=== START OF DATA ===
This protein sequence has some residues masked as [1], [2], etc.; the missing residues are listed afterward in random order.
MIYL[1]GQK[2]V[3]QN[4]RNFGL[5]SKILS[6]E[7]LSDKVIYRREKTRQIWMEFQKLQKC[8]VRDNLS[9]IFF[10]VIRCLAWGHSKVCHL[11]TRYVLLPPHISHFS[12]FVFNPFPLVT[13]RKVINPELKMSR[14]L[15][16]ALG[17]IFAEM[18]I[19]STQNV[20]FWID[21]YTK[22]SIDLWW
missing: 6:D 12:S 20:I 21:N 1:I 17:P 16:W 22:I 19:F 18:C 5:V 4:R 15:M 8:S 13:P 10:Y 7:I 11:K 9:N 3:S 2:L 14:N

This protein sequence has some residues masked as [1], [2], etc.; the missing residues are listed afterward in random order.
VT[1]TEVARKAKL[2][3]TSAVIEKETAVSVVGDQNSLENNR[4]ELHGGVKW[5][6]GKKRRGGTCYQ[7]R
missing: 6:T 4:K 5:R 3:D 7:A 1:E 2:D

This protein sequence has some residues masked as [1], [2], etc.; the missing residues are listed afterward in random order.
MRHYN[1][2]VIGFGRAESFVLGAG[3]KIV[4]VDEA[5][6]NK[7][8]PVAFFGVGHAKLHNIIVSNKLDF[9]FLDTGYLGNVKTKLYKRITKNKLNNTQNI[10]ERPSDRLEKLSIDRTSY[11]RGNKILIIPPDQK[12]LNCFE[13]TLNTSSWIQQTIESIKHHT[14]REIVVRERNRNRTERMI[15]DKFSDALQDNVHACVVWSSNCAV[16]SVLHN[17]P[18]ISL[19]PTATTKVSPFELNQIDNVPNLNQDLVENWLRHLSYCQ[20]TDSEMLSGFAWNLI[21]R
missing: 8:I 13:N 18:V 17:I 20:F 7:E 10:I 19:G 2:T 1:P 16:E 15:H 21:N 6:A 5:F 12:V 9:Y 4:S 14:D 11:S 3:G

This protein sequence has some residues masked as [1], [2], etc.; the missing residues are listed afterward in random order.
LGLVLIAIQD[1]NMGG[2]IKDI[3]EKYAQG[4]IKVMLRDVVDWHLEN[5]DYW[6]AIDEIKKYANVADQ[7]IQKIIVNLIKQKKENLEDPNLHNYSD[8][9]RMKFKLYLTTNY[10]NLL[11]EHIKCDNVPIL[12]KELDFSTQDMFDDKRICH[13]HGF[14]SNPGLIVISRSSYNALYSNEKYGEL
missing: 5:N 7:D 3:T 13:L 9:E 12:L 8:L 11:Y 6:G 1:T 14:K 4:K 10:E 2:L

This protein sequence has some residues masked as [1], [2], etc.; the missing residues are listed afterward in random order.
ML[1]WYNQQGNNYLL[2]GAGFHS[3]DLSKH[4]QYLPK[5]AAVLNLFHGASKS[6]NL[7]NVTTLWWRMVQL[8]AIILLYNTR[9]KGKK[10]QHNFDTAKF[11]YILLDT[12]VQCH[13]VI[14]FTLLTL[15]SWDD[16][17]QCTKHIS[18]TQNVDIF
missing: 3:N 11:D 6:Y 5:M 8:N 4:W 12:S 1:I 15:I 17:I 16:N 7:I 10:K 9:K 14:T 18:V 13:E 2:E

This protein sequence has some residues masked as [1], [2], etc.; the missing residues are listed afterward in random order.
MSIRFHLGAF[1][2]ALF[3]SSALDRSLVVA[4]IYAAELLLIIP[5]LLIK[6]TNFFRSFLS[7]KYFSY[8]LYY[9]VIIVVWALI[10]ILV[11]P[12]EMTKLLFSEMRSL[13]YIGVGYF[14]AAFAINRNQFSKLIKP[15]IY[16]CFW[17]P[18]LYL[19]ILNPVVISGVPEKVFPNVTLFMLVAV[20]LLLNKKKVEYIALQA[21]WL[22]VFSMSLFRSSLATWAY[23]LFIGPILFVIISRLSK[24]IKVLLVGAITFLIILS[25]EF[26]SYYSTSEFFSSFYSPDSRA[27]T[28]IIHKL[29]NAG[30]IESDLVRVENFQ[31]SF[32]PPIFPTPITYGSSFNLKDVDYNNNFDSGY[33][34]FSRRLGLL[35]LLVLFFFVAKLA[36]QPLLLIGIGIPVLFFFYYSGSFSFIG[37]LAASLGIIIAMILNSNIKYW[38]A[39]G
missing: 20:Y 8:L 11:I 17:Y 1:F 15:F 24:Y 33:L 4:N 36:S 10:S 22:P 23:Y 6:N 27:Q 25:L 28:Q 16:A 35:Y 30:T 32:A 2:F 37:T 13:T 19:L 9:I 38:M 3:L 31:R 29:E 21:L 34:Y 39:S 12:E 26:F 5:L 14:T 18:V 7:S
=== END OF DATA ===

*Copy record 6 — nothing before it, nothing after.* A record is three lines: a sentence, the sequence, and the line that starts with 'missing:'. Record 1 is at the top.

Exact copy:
This protein sequence has some residues masked as [1], [2], etc.; the missing residues are listed afterward in random order.
MSIRFHLGAF[1][2]ALF[3]SSALDRSLVVA[4]IYAAELLLIIP[5]LLIK[6]TNFFRSFLS[7]KYFSY[8]LYY[9]VIIVVWALI[10]ILV[11]P[12]EMTKLLFSEMRSL[13]YIGVGYF[14]AAFAINRNQFSKLIKP[15]IY[16]CFW[17]P[18]LYL[19]ILNPVVISGVPEKVFPNVTLFMLVAV[20]LLLNKKKVEYIALQA[21]WL[22]VFSMSLFRSSLATWAY[23]LFIGPILFVIISRLSK[24]IKVLLVGAITFLIILS[25]EF[26]SYYSTSEFFSSFYSPDSRA[27]T[28]IIHKL[29]NAG[30]IESDLVRVENFQ[31]SF[32]PPIFPTPITYGSSFNLKDVDYNNNFDSGY[33][34]FSRRLGLL[35]LLVLFFFVAKLA[36]QPLLLIGIGIPVLFFFYYSGSFSFIG[37]LAASLGIIIAMILNSNIKYW[38]A[39]G
missing: 20:Y 8:L 11:I 17:Y 1:F 15:F 24:Y 33:L 4:N 36:S 10:S 22:P 23:Y 6:N 27:Q 25:L 28:Q 16:A 35:Y 30:T 32:A 2:F 37:T 13:T 19:L 9:I 38:M 3:L 31:R 29:E 21:L 34:Y 39:S 12:E 26:F 5:L 14:T 18:V 7:S